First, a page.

Under the heading 'Iranian intelligence activities in Africa', it notes that in 2010-11 the Supreme Leader, Ayatollah Ali Khamenei, 'reasserted the hardline approach and reaffirmed and enhanced Iran's relations with Islamist movements and networks with the capacity of destabilising those countries closely aligned with the USA and its allies'. Meanwhile Saudi has supported Islamist groups through the less official route of paying for mosques and madrasat across the continent, many of them financed by individual donors, often Islamists who ensured that these institutions employed some radical staff.

Many African security officials complain that this upsurge of strict Wahhabi Islam pushed by Saudi Arabia has led to the outflanking of the more liberal Sufi Islam, which had been previously dominant in Africa. Against the growing strength of Wahhabism in Africa, armed Islamist fighters find it easier to press their demands for full Sharia (Islamic law), including a theocratic state and the outlawing of other religions.

Now there is concern that the Burkina attack could presage a new and more still more deadly Al Qaida campaign in Africa. Al Qaida leader Ayman el Zawahiri, an Egyptian who, we hear, has been covertly in Yemen, is a one-time leader of Egyptian Islamic Jihad, to which Seif el Adel also once belonged. Some Western intelligence sources suspect they are planning another 'spectacular' in Africa or beyond to bring Al Qaida back into the limelight.

Source(s): Africa Confidential, 08 February 2016

Ghana: Let's stop the blame game; people of Nsawam need water

Stories making headlines in the Ghanaian media in the last few days point to the acute shortage of potable drinking water for residents of Nsawam Adoagyiri in the Eastern Region. According to the reports, the water shortage is due to the drying up of the Densu River, which, over the years, has been their only source of water they fetch and treat for cooking and drinking. The river is suspected to have dried up due to farming and galamsey (illegal mining) activities along its banks, causing the water level to drop.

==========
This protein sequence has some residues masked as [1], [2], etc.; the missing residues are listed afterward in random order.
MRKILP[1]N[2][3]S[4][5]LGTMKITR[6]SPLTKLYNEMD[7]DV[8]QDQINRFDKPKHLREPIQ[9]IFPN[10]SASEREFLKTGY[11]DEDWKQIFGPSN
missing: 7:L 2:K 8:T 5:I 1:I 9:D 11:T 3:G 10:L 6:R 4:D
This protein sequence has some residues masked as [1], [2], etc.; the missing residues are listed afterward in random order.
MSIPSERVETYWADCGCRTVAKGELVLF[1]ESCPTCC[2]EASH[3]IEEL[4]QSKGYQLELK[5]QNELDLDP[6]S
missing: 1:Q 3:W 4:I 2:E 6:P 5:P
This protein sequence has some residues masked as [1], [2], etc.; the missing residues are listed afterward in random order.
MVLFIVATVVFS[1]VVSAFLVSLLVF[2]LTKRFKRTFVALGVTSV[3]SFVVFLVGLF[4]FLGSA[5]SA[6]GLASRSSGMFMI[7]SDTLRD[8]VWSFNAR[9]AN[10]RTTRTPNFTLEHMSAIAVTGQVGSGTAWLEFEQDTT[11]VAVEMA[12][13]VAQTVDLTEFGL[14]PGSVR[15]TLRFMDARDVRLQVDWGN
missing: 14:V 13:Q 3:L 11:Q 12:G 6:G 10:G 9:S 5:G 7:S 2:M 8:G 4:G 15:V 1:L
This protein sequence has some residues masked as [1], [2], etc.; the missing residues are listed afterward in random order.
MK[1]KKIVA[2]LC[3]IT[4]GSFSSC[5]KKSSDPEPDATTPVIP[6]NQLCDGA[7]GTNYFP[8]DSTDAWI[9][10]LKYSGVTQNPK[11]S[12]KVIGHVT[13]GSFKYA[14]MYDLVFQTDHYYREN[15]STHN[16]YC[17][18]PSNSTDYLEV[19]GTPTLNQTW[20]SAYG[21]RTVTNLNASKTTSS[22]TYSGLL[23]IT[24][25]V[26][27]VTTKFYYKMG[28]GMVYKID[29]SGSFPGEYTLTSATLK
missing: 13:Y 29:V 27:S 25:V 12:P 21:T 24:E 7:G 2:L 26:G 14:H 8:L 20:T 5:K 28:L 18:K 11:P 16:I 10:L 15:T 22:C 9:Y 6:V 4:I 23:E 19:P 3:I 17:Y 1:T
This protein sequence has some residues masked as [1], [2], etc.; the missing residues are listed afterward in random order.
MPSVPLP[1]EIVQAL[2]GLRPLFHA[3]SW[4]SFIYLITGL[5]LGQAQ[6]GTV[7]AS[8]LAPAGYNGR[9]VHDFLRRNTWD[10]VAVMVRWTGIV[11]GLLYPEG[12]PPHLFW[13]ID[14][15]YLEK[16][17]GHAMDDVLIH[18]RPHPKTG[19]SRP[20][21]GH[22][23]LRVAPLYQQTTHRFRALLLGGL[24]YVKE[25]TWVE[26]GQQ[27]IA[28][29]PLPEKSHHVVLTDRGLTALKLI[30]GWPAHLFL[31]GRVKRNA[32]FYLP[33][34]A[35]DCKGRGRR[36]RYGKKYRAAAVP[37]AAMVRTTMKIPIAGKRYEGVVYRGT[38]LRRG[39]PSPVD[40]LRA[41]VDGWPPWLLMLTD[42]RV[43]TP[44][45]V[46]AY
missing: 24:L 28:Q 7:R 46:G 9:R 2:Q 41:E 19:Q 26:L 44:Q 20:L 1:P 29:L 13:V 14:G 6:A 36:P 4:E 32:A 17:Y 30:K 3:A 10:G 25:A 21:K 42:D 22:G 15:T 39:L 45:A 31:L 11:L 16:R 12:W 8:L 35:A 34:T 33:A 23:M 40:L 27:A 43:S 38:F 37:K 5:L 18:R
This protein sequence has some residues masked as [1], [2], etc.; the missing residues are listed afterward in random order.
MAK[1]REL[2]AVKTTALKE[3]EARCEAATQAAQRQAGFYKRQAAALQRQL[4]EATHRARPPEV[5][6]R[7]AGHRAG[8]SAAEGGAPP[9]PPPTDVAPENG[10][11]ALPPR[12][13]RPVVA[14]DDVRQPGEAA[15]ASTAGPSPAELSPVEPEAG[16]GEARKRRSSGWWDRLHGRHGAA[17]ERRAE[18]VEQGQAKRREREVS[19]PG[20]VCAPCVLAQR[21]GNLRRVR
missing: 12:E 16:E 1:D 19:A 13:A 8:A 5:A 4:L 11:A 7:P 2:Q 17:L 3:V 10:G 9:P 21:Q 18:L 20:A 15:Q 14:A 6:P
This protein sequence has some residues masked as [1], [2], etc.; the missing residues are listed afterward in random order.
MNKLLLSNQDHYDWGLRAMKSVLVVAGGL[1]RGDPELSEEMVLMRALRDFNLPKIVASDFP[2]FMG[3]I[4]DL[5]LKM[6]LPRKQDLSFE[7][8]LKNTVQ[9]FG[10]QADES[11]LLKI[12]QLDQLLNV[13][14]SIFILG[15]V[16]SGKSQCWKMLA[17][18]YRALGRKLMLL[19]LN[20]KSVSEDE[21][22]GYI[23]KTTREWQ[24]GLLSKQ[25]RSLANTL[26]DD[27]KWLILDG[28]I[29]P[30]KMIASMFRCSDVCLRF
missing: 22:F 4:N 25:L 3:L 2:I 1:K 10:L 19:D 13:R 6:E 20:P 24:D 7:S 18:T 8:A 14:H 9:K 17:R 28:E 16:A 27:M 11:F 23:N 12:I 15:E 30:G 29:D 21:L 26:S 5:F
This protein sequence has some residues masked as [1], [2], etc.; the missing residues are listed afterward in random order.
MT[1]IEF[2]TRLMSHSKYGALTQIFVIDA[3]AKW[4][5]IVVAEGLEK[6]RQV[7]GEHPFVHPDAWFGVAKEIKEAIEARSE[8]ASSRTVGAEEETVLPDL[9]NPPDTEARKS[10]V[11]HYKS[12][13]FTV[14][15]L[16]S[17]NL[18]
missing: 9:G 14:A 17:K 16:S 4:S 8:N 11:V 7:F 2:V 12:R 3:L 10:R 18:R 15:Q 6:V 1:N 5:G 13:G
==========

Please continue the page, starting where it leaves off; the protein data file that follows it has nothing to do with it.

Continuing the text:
The Municipality, which has not seen any flow of water through the taps for the past two weeks as a result, would have to wait for the rains to increase the water level in the river or continue to use polluted water from other sources. The situation has compelled the residents to rely on tankers and water sourced from the polluted Densu River for domestic use, a state of affairs, which has not only brought untold financial hardship on the residents, but is also affecting their health.

In an interview with Accra News on the issue on February 11, 2016, Frank Annor-Dompreh, Member of Parliament (MP) for Nsawam-Adoagyiri, blamed the Mahama-led government for the crisis. He said the insincerity and evasiveness of the Deputy Minister of Water Resources, Works and Housing, Samuel Yaw Adusei, in responding to questions when he appeared before Parliament, has given credence to his position that the government's poor handling of the issue has led to the current disaster.

Mr. Annor-Dompreh explained that when the sector Minister appeared before the House on November 11, 2015, he promised that the Nsawam Water Treatment Project (NWTP) would be completed in December, last year, but to no avail, which, in his opinion, has led to this situation. He said, the first part of the two-phase project was completed during the Kufuor administration, but an agreement with the international contractor for pipe laying was terminated after the governing party won the 2008 elections. A local firm was then awarded the contract, but a multiplicity of issues around the project caused another abrogation, he said.

The second phase of the project, which involved the rehabilitation of the treatment plant and expansion of the dam to improve water flow, was boosted with 11 million euros counterpart funding by the Belgian government. The government, he said, failed to provide the remaining amount for the project, thus stalling its continuation. He observed that it has now become his responsibility to shoulder the supply of water to communities, schools, and other essential service providers in his constituency since the issue became serious.